Authorities in the southern province of Guangdong are holding a prominent dissident in criminal detention on suspicion of "picking quarrels and stirring up trouble," a charge often used to target critics of the ruling Chinese Communist Party (CCP).
Wang Aizhong was detained at his home in Guangdong's provincial capital, Guangzhou. His apartment was searched by police, who confiscated reading materials and computer devices, Wang's wife Wang Henan told RFA.
She said police had used another pretext to persuade him to go downstairs to the parking area of his apartment building.
"Wang Aizhong told me that someone had called him to say that his car had been scraped, and told him to come down and deal with it," Wang Henan said. "He then wondered in passing whether it was a deliberate ploy [by police]."
"He said something about sending my mother down to take a look, but then he went downstairs holding our daughter," she said. "Then he was taken away by a bunch of people."
Wang Henan said around a dozen officers had come to the family home later, and taken 29 books, two computers and a mobile phone away with them.
"They searched the place for more than an hour," she said. "They also took me down to the Wushan police station to make a statement."
Wang, 45, was a key activist during protests in Guangzhou in January 2013 that were sparked by the rewriting of a New Year's Day Southern Media Group editorial calling for constitutional government.
Activists, journalists and academics faced off with the authorities for several days after the Southern Weekend newspaper was forced to change a New Year editorial calling for political reform into a tribute praising the CCP.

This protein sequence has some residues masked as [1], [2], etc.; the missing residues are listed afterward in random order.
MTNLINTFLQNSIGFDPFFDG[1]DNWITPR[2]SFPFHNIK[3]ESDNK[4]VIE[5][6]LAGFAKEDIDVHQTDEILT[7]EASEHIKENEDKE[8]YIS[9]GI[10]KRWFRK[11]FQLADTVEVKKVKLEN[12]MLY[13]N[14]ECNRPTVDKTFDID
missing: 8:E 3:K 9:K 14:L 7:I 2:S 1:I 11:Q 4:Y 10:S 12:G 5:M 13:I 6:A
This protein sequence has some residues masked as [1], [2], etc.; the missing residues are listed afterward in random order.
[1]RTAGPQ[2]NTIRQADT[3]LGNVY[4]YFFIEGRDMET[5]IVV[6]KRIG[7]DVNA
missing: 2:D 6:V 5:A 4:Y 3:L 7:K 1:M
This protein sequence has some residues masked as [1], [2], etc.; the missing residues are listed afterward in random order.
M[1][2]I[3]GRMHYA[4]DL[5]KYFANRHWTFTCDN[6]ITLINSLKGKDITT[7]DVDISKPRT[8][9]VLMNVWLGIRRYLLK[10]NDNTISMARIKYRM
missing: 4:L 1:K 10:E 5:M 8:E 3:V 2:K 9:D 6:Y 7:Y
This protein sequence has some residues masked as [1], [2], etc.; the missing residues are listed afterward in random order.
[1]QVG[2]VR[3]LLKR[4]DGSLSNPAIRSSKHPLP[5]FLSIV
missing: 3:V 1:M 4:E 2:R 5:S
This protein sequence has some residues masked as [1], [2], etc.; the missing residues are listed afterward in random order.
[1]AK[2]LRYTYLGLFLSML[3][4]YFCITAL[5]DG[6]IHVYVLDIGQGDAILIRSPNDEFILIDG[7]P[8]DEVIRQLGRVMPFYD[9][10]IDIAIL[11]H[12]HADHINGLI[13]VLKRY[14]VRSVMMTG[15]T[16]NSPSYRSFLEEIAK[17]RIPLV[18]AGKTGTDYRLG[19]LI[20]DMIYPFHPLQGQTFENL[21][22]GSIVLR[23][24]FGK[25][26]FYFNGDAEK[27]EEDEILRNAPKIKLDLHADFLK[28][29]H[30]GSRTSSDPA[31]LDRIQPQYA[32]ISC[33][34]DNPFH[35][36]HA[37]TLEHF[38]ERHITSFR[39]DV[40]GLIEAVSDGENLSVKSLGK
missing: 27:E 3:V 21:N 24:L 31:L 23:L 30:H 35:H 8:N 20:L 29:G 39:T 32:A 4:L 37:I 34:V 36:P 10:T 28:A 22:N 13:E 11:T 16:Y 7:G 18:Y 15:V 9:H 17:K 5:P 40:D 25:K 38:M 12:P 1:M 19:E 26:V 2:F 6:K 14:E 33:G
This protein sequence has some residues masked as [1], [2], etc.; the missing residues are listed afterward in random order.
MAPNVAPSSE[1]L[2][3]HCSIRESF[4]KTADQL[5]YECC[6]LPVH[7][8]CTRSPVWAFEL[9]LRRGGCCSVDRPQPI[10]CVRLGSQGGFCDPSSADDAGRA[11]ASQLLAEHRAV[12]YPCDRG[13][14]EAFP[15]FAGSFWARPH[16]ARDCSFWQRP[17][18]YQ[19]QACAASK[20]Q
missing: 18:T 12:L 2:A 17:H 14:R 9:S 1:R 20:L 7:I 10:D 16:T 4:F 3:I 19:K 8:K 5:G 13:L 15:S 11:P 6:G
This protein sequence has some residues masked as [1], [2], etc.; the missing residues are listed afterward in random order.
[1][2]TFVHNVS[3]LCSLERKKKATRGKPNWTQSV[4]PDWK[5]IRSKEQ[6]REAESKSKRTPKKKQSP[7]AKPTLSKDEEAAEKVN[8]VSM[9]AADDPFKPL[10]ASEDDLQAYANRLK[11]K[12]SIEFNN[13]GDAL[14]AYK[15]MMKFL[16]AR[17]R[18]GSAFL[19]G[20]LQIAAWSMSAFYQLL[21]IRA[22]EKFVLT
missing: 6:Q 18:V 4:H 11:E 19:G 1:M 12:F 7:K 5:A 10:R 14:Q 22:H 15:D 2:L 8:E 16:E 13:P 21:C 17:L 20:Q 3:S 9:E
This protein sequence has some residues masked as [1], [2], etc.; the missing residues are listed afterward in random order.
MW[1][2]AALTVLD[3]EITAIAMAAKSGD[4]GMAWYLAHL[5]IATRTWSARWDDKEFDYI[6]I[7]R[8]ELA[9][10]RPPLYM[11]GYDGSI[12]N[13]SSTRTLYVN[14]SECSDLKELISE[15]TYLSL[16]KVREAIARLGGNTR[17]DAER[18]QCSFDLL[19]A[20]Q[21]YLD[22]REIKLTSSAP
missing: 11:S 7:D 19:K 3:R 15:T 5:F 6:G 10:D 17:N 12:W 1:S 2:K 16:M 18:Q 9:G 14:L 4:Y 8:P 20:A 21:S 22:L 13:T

The protest was one of the first overt calls by members of the public for political freedom since large-scale pro-democracy demonstrations were crushed in a military crackdown in Beijing's Tiananmen Square in 1989.
Wang Henan said her husband was detained for his outspokenness.
"The police told me Wang Aizhong was being detained mainly because of things he had said, and and for giving interviews to foreign media organizations," she said.
After she received the official notification of Wang's criminal detention, Wang Henan sent it out on social media to publicize the news more widely, she told RFA.
"About two hours later, I got another call from the police station," she said. "They wanted me to go over there ... and they asked me why I did that, and told me I should think about the possible consequences."
A fellow social media user who gave only a surname Liu said Wang had done nothing but tell the truth.
"In this system, telling the truth isn't allowed," Liu said. "If you do, they turn you into a criminal."
"Jail awaits you, even if you do everything according to the laws and regulations," he said.
Reported by Qiao Long for RFA's Mandarin Service. Translated and edited by Luisetta Mudie.
This content originally appeared on Radio Free Asia and was authored by Radio Free Asia.
This post was originally published on Radio Free.